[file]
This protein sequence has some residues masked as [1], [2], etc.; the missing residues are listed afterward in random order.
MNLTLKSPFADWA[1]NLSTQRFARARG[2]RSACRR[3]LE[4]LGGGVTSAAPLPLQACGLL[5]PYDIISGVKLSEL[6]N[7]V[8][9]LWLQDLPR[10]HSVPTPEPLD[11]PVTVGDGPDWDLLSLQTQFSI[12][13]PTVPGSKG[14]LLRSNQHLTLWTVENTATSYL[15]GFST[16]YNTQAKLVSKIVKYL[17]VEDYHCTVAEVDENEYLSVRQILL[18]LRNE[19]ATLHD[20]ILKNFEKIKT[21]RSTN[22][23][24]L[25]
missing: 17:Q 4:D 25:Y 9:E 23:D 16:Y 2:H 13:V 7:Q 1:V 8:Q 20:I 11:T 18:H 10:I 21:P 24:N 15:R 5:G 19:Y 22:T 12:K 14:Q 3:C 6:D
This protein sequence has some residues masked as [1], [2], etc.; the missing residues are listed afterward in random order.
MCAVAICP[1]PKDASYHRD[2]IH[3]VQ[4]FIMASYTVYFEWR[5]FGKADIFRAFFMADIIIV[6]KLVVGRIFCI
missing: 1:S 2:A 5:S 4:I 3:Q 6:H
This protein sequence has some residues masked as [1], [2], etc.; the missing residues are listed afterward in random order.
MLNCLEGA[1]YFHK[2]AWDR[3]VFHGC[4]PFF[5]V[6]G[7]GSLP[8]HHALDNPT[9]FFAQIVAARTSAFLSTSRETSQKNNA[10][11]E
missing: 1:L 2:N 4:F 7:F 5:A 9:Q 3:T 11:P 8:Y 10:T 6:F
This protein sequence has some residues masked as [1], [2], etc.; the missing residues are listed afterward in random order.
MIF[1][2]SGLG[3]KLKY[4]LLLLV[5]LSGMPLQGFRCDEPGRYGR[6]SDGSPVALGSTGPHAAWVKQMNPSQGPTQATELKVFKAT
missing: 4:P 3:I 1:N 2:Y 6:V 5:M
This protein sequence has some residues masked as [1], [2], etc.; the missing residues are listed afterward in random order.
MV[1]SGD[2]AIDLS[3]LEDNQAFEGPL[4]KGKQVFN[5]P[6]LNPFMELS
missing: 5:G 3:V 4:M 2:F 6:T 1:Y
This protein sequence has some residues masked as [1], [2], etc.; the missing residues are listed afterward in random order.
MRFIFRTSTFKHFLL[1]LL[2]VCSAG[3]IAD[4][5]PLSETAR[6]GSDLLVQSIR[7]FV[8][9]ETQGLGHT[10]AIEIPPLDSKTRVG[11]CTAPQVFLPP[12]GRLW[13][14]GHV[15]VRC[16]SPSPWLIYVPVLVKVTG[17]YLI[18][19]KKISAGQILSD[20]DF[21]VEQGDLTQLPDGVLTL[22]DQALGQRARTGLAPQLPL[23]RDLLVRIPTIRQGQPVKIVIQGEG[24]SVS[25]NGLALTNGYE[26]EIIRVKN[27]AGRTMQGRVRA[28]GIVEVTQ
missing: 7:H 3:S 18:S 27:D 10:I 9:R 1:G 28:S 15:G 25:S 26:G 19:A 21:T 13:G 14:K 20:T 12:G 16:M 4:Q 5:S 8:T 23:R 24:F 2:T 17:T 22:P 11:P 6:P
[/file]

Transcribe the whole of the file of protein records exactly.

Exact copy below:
This protein sequence has some residues masked as [1], [2], etc.; the missing residues are listed afterward in random order.
MNLTLKSPFADWA[1]NLSTQRFARARG[2]RSACRR[3]LE[4]LGGGVTSAAPLPLQACGLL[5]PYDIISGVKLSEL[6]N[7]V[8][9]LWLQDLPR[10]HSVPTPEPLD[11]PVTVGDGPDWDLLSLQTQFSI[12][13]PTVPGSKG[14]LLRSNQHLTLWTVENTATSYL[15]GFST[16]YNTQAKLVSKIVKYL[17]VEDYHCTVAEVDENEYLSVRQILL[18]LRNE[19]ATLHD[20]ILKNFEKIKT[21]RSTN[22][23][24]L[25]
missing: 17:Q 4:D 25:Y 9:E 23:D 16:Y 2:H 13:V 7:Q 1:V 8:Q 20:I 11:T 18:H 10:I 21:P 24:N 15:R 5:G 19:Y 22:T 12:K 14:Q 3:C 6:D
This protein sequence has some residues masked as [1], [2], etc.; the missing residues are listed afterward in random order.
MCAVAICP[1]PKDASYHRD[2]IH[3]VQ[4]FIMASYTVYFEWR[5]FGKADIFRAFFMADIIIV[6]KLVVGRIFCI
missing: 1:S 2:A 5:S 4:I 3:Q 6:H
This protein sequence has some residues masked as [1], [2], etc.; the missing residues are listed afterward in random order.
MLNCLEGA[1]YFHK[2]AWDR[3]VFHGC[4]PFF[5]V[6]G[7]GSLP[8]HHALDNPT[9]FFAQIVAARTSAFLSTSRETSQKNNA[10][11]E
missing: 1:L 2:N 4:F 7:F 5:A 9:Q 3:T 11:P 8:Y 10:T 6:F
This protein sequence has some residues masked as [1], [2], etc.; the missing residues are listed afterward in random order.
MIF[1][2]SGLG[3]KLKY[4]LLLLV[5]LSGMPLQGFRCDEPGRYGR[6]SDGSPVALGSTGPHAAWVKQMNPSQGPTQATELKVFKAT
missing: 4:P 3:I 1:N 2:Y 6:V 5:M
This protein sequence has some residues masked as [1], [2], etc.; the missing residues are listed afterward in random order.
MV[1]SGD[2]AIDLS[3]LEDNQAFEGPL[4]KGKQVFN[5]P[6]LNPFMELS
missing: 5:G 3:V 4:M 2:F 6:T 1:Y
This protein sequence has some residues masked as [1], [2], etc.; the missing residues are listed afterward in random order.
MRFIFRTSTFKHFLL[1]LL[2]VCSAG[3]IAD[4][5]PLSETAR[6]GSDLLVQSIR[7]FV[8][9]ETQGLGHT[10]AIEIPPLDSKTRVG[11]CTAPQVFLPP[12]GRLW[13][14]GHV[15]VRC[16]SPSPWLIYVPVLVKVTG[17]YLI[18][19]KKISAGQILSD[20]DF[21]VEQGDLTQLPDGVLTL[22]DQALGQRARTGLAPQLPL[23]RDLLVRIPTIRQGQPVKIVIQGEG[24]SVS[25]NGLALTNGYE[26]EIIRVKN[27]AGRTMQGRVRA[28]GIVEVTQ
missing: 7:H 3:S 18:S 27:D 10:I 9:R 1:G 28:S 15:G 25:S 26:G 19:A 21:T 13:G 14:K 20:T 12:G 16:M 4:Q 5:S 8:T 23:R 24:F 2:T 17:T 22:P 11:P 6:P